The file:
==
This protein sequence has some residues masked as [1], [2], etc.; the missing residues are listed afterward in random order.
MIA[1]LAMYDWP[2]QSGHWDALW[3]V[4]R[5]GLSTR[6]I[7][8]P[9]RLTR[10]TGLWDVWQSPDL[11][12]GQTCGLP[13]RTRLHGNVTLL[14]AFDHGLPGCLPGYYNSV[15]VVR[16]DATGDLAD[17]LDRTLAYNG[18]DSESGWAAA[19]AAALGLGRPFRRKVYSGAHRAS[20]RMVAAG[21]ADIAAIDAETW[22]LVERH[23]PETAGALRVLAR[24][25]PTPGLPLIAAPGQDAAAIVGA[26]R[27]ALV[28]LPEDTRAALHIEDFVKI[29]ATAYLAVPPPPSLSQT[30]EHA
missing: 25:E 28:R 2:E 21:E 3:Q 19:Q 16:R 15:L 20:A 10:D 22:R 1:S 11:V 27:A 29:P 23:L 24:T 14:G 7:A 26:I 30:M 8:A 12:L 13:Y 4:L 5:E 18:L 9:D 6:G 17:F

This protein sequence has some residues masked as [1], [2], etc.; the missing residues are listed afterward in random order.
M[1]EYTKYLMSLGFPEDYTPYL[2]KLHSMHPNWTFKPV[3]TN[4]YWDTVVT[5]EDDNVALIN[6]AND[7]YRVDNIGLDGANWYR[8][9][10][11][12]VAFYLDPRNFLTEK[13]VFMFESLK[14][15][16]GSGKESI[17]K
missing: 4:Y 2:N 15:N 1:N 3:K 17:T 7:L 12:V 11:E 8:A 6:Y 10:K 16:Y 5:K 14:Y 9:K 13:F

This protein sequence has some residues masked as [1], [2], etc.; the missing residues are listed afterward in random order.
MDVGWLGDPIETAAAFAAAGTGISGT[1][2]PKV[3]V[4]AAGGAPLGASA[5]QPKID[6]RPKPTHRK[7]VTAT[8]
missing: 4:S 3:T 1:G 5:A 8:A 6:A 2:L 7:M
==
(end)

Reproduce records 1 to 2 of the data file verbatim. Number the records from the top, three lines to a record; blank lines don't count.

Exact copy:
This protein sequence has some residues masked as [1], [2], etc.; the missing residues are listed afterward in random order.
MIA[1]LAMYDWP[2]QSGHWDALW[3]V[4]R[5]GLSTR[6]I[7][8]P[9]RLTR[10]TGLWDVWQSPDL[11][12]GQTCGLP[13]RTRLHGNVTLL[14]AFDHGLPGCLPGYYNSV[15]VVR[16]DATGDLAD[17]LDRTLAYNG[18]DSESGWAAA[19]AAALGLGRPFRRKVYSGAHRAS[20]RMVAAG[21]ADIAAIDAETW[22]LVERH[23]PETAGALRVLAR[24][25]PTPGLPLIAAPGQDAAAIVGA[26]R[27]ALV[28]LPEDTRAALHIEDFVKI[29]ATAYLAVPPPPSLSQT[30]EHA
missing: 25:E 28:R 2:E 21:E 3:Q 19:Q 16:R 15:L 20:A 10:D 22:R 1:S 11:V 27:A 29:P 23:L 24:T 14:G 7:A 26:I 30:M 8:A 12:L 13:Y 4:L 5:E 18:L 9:D 6:G 17:F

This protein sequence has some residues masked as [1], [2], etc.; the missing residues are listed afterward in random order.
M[1]EYTKYLMSLGFPEDYTPYL[2]KLHSMHPNWTFKPV[3]TN[4]YWDTVVT[5]EDDNVALIN[6]AND[7]YRVDNIGLDGANWYR[8][9][10][11][12]VAFYLDPRNFLTEK[13]VFMFESLK[14][15][16]GSGKESI[17]K
missing: 4:Y 2:N 15:N 1:N 3:K 17:T 7:L 12:V 11:E 8:A 6:Y 10:K 16:Y 5:K 14:Y 9:K 13:F